cone magazine

Review: Goat + Josefin Öhrn & The Liberation – SWX


Bristol’s SWX was the unanticipated host of a mid-week feast of infectious tribal-inspired jams, led by Swedish cult ensemble Goat and their ambient associates.

The everyday music-goer in Bristol may agree that stepping into the building formally known as Syndicate for a night of Swedish psych-rock may seem a tad askew. The venue, re-branded as SWX, is now hosting a diverse array of touring acts, drawing in perhaps a more comprehensive crowd than its predecessor. What was formally a riotous student haven and grime nights has now become Bristol’s big-city venue, boasting a high quality audio and visual experience to almost 2,000 punters. The change comes amidst an already growing number of re-brands and closures facing Bristol’s iconic music scene.

Fellow Swede Josefin Öhrn and her comrades ‘The Liberation’ set the tone for evening, delivering a blissfully hypnotic onslaught of pulsating shoegaze. Gradually floating in and out of psych progressions, they gathered speed with each round of undulating bass that drove us forward. Öhrn’s wispy vocals felt steeped in nostalgia – at least musically – but struck powerfully with each new turn. The overall result was one of soft apocalyptic noise, with their chanting nature akin to their fellow touring companions.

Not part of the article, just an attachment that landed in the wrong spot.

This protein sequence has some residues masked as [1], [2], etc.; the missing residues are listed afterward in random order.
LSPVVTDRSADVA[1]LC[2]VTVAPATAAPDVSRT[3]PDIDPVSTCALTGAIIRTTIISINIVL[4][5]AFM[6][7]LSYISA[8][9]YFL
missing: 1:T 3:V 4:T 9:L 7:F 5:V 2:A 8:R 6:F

Swedish septet ensemble, Goat, adorn the stage with their now infamous garb, bringing with them their mystic voodoo lineage and a full bag of tribal treats. They’re the kind of group that an over-thinker may dislike, as they embody the sound of an African funk group in an almost native American guise. But questions about their authenticity are useless here, as their infectious jams invariably get most feet moving.

From the piping flutes in ‘Union of Mind and Soul’ to the swirling phased guitars on ‘The Sun The Moon’, Goat’s two female singers drive the archaic party forward, letting out invigorating yelps and screaming prose as they perform a part belly dance, part séance routine. The group are all about merging the sonic and visual experience; the cloaked band effortlessly swung between surfer-rock jangles, as in ‘Trouble In The Street’, and then radically into overdrive. ‘Talk To God’ felt like an end-of-the-world song sucking us into a sonic void. Their musical palate is diverse, and all the colours spill out and onto the stage as we dance in reckless abandon. Goat’s appeal is that they throw away any cares of cultural relevance and simply focus on the here and now.

They are now set to shoot off around France and then back to Sweden in November. Preoccupations will accompany them on Nov 18th at Les Trinitaires in Metz FR.



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